I have some seriously bad news for the iPhone Brigade. Professional photography is back!
Most pros in the business have felt the pressure of the race to the bottom over the last decade and many of us have felt like a lonely drop of water trying to hold our positions at the top of Niagara Falls while the rest of the water crashes to the bottom.
We’ve seen and felt it everywhere. From the art directors that ask us to “make it look like someone just snapped it with their iPhone”, to the magazines that have asked us to do the shoot with an iPhone for the “prestige” (or more likely, a large cash incentive from Apple) afforded by using the latest gadget to photograph what should have been a high quality magazine spread, to the onslaught of crappy, cheesy iPhone photos and videos that clog all of the social media feeds.
We’ve seen the “reporters” at events with their selfie sticks and iPhones “reporting” on the event while blocking the view for those that came to see it. And no one needs to tell any professional photo buyer how difficult it is to find a quality stock photo in the modern stock photo libraries that have opened their doors to anyone with a cell phone camera and boast about having the largest collection of garbage ever shot!
The point of this post isn’t to complain about how things are. It’s to point out that the tide is changing. I’ve been seeing the signs of this everywhere. People are hungry for something of substance, quality and, yes, professionalism. Where professionalism had come to be considered a dirty word, it’s now the new novelty and back in demand.
This really hit home when I was working on this shoot with personal trainer and bodybuilder Brandon Schlaegel out in Venice. Typically a crowd gathers to watch my shoots in progress, but this time it was different. On a few occasions I heard someone say “Look at that camera! It must be really expensive.” as if a professional camera has suddenly become a novelty. And when I was shooting the shots of Brandon down in the rough sea below I sensed a crowd gathering around me. Then I heard someone say, “Oh my God, look at what they are doing!”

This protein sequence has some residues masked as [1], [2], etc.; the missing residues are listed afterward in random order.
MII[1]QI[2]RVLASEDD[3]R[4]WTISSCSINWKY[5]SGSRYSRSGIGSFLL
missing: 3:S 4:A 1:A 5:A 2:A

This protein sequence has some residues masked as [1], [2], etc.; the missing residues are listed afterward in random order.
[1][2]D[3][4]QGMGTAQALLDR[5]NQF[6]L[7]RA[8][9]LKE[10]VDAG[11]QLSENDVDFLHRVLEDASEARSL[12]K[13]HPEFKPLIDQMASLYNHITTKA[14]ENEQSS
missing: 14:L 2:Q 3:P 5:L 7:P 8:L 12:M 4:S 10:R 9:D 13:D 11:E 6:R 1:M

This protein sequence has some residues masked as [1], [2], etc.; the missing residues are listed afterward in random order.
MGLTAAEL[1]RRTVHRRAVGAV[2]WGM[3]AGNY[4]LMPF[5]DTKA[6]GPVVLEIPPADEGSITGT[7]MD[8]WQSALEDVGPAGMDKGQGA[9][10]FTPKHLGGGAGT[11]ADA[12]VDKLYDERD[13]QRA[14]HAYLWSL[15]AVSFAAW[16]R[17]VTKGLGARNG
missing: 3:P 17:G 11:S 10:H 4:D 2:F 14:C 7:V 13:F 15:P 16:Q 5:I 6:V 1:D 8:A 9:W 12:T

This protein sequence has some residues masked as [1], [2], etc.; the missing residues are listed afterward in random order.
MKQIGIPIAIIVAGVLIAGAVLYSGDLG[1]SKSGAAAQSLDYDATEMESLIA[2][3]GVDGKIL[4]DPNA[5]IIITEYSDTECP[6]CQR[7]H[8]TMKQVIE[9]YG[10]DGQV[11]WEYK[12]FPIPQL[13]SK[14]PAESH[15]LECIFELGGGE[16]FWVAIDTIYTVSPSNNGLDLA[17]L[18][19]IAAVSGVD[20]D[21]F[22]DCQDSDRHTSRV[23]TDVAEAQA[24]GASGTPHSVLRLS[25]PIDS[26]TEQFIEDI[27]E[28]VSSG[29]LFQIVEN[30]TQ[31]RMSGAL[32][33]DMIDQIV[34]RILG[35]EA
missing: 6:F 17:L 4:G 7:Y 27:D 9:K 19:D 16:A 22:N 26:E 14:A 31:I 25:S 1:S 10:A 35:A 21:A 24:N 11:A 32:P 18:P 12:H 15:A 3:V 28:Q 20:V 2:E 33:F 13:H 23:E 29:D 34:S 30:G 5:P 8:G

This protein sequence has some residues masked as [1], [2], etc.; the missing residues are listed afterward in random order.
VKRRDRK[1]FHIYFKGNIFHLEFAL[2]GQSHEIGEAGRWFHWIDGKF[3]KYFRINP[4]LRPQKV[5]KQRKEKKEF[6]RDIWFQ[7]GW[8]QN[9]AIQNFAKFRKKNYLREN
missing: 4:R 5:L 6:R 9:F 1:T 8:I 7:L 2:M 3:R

Before I move on, I have to say that plenty of the people that gathered were also checking out Brandon! And here again, you have someone that is completely professional about what he does and it shows! Big time.
There are other places where I am seeing the hunger for quality return. A recent example is the stock photo agency known for having amassed the largest collection of iPhone snaps and low quality photos launched an exclusive collection of high end stock footage shot on a RED camera. They said it was in response to increasing customer demand for it. Unfortunately though it seems at this time their only criteria for including footage in the collection is the camera brand used to shoot it. The curators of the collection seem to lack the experience needed to also evaluate it for things such as whether or not the camera was held steady, or if it was properly lit, or worth shooting in the first place… but it’s a step in the right direction!
No app made can replace creativity, experience and professionalism. And while cell phone cameras can get decent shots under perfect conditions, you have little control over them and they fail with a capitol F under difficult or challenging circumstances.
I can’t tell you how happy it makes me to see professional quality work stepping back into center stage.